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Crunchpad begins to take shape

There it is folks, the first usable prototype of TechCrunch’s internet tablet project. For those who missed it, Michael Arrington decided he wanted a sizable, affordable browser-only device and and couldn’t find one so he decided to build it. Kudos for the follow through, but we have to wonder if there are reasons such a device doesn’t exist. First off, there will definitely be some major drawbacks brought on by the low-end components required to keep the price down – especially with very small production runs. The display likely won’t hold a candle to those found on laptops or UMPCs, the battery life will likely not be desirable as a result of low-quality cells and even at the new target price of $299, we’re not sure how appealing the device actually is. A Nokia N800, for example, is infinitely more functional and can now be had with an 8GB+ memory card for under $200 – Arrignton’s original target price. While the display on the N800 is much smaller than that of the Crunchpad, it is also a much better quality display from the looks of things.

The bottom line is while plenty of readers continue to support the project, when it comes time to fork up the cash we have to wonder if they will maintain the same level of enthusiasm for a device that offers no real benefits beyond the laptops and other devices they all already own. The Crunchpad will likely be a use-at-home toy for those who do end up with a production model as traveling with a sizable device possessing no functionality outside of web browsing doesn’t make much sense. Even when hacks come out to add various features and introduce functionality beyond browsing, working on a touchscreen-only device? No thanks. What do you guys think – hot or hopeless?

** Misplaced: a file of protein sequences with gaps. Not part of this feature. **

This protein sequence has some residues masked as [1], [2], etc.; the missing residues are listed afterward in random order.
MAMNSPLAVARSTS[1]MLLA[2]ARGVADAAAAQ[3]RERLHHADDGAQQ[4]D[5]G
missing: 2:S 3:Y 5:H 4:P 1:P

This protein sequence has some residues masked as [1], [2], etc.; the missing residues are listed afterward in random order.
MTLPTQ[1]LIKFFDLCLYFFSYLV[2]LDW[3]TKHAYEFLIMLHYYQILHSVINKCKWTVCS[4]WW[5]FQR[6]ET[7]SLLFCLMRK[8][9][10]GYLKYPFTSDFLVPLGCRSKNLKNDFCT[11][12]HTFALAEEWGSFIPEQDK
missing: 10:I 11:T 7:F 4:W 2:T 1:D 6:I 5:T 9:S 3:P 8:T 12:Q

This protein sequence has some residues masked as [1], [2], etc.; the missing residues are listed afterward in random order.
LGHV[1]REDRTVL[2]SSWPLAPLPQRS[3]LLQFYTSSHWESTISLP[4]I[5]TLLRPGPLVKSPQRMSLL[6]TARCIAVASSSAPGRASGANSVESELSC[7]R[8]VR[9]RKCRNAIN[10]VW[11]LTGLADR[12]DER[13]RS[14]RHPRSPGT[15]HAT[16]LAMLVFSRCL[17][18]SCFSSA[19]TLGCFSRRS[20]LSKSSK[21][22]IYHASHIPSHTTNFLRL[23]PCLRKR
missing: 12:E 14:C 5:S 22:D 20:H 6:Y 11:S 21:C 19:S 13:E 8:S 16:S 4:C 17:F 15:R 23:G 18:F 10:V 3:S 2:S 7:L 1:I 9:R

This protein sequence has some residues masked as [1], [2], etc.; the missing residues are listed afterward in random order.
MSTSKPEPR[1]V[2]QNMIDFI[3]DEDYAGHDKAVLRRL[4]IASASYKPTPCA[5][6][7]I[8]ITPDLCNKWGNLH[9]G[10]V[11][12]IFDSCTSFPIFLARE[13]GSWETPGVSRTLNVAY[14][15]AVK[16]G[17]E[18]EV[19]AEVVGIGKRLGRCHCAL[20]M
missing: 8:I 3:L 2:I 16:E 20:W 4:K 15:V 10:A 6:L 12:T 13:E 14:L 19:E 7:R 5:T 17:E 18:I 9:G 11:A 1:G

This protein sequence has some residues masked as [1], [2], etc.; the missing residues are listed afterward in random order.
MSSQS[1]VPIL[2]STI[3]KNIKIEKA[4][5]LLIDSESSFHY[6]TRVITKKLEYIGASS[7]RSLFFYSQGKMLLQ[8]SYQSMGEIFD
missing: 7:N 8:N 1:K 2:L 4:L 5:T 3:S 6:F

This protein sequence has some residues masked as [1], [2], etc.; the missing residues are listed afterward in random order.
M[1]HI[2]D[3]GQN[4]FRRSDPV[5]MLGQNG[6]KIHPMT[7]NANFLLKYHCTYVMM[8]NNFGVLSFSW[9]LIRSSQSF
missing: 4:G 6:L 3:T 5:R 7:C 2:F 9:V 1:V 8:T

Hit the jump for a video of the prototype in action.


Zach Epstein

Zach Epstein has worked in and around ICT for more than 15 years, first in marketing and business development with two private telcos, then as a writer and editor covering business news, consumer electronics and telecommunications. Zach’s work has been quoted by countless top news publications in the US and around the world. He was also recently named one of the world's top-10 “power mobile influencers” by Forbes, as well as one of Inc. Magazine's top-30 Internet of Things experts.

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